Master Sergeant Jerry Ensminger's loyalty belonged to the Marine Corps for 25 years. But when his nine-year-old daughter dies of a rare leukemia, Jerry gives up all else to investigate the cause of her death. His exhaustive search for answers leads to a shocking discovery: one of the largest water contamination cover-ups in US history. Bravely determined to hold the Marine Corps accountable for the unprecedented number of cancer cases and deaths at Marine Corps Base Camp Lejeune in North Carolina, Jerry refuses to settle for the military's dismissive response to the many victims buried under their dubious bureaucracy. Outrage, perseverance, and enduring patriotic duty drive Jerry to reveal this grave national issue before Congress and the American public.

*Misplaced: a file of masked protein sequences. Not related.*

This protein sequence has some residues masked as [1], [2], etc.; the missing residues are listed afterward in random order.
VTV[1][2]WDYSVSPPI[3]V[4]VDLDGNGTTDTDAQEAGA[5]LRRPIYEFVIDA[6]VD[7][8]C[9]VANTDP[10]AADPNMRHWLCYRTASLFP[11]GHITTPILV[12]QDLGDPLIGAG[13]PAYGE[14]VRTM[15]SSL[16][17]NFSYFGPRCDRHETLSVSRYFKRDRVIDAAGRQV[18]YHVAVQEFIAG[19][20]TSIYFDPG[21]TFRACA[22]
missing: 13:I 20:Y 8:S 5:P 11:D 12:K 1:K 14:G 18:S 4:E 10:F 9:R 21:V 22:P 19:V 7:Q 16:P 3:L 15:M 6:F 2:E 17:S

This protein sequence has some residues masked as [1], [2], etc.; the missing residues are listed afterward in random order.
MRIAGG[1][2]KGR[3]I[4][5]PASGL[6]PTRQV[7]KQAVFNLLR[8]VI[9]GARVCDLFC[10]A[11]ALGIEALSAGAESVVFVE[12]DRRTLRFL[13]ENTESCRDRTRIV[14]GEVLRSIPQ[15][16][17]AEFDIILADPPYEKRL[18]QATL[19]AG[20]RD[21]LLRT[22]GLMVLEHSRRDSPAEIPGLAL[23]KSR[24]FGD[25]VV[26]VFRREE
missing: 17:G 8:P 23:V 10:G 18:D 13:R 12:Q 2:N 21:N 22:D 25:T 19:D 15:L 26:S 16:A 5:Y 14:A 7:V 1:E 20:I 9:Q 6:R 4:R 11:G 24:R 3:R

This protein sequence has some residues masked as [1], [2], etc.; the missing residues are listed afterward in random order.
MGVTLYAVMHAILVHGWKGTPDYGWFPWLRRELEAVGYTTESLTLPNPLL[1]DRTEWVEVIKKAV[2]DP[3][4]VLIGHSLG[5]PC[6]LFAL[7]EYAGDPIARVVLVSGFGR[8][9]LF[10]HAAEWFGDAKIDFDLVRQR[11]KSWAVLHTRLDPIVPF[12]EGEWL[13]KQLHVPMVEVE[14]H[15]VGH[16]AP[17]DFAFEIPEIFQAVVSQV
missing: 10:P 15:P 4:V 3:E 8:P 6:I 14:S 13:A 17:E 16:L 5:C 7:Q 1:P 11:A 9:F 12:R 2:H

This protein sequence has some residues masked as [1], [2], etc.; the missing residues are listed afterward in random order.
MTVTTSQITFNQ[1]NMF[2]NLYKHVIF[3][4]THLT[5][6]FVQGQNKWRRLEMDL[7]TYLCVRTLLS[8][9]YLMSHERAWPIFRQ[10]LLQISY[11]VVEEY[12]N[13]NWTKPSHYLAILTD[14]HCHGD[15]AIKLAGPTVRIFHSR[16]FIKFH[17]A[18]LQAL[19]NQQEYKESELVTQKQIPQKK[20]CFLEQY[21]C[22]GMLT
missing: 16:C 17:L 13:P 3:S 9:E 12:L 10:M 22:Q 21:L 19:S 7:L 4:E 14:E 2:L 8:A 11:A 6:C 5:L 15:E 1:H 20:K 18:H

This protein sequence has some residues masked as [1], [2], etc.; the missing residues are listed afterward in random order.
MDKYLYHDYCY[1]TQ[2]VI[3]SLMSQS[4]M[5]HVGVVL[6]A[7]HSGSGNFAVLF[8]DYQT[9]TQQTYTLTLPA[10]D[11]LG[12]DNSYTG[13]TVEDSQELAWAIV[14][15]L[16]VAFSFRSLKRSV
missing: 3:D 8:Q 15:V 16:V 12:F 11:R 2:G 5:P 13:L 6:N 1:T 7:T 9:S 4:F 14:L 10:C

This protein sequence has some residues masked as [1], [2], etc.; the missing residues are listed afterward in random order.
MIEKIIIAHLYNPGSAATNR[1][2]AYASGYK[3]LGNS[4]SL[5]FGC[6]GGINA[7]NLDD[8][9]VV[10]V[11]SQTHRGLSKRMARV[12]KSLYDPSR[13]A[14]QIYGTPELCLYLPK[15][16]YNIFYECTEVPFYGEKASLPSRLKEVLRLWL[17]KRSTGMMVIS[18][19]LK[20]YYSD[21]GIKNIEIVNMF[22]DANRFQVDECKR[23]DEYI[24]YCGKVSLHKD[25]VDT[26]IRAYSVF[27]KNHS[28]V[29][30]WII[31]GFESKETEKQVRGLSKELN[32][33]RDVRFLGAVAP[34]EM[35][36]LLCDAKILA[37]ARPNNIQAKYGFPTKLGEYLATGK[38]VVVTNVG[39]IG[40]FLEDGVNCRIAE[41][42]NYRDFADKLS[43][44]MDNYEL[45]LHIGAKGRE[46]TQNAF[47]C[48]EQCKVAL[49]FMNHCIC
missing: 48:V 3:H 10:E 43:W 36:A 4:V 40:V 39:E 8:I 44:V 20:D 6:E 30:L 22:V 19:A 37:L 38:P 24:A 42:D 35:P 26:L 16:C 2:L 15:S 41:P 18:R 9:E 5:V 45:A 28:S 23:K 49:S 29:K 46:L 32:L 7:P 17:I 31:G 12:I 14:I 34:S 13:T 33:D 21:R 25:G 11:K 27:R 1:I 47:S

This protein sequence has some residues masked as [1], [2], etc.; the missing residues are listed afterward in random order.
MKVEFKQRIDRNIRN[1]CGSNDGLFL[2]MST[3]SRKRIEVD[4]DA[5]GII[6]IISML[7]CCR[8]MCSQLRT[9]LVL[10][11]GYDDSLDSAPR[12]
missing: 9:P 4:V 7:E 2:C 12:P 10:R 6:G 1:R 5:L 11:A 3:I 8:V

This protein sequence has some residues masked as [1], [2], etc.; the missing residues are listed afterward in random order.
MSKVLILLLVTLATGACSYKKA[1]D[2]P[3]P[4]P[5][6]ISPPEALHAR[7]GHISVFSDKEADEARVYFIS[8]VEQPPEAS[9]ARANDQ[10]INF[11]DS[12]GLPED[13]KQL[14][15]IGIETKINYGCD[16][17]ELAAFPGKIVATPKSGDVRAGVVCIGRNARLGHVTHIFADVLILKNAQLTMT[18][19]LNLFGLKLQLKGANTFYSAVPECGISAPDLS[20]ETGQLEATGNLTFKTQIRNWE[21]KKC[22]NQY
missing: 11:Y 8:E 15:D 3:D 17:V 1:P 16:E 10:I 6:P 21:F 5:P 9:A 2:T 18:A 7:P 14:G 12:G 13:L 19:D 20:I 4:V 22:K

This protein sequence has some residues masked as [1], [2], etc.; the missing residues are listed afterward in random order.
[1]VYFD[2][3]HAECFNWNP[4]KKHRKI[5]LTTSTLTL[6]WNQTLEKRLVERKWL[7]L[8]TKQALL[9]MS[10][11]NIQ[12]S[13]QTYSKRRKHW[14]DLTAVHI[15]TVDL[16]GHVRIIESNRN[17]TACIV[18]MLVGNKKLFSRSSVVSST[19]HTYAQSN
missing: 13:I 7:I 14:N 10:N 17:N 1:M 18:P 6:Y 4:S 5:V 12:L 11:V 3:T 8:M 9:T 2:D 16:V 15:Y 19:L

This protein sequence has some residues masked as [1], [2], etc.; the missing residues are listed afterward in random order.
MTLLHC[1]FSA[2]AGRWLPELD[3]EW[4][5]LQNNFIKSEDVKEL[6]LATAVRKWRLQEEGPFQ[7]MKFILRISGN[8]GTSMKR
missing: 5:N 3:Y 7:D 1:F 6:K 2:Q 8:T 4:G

Directors Rachel Libert and Tony Hardmon present a timely and sobering personal story, shining a light on the military's betrayal of American soldiers and their families. The film compels and empowers the viewer to demand the Department of Defense—America's largest polluter, according to the film—to protect its soldiers and civilians from toxic environmental conditions at military sites across the nation.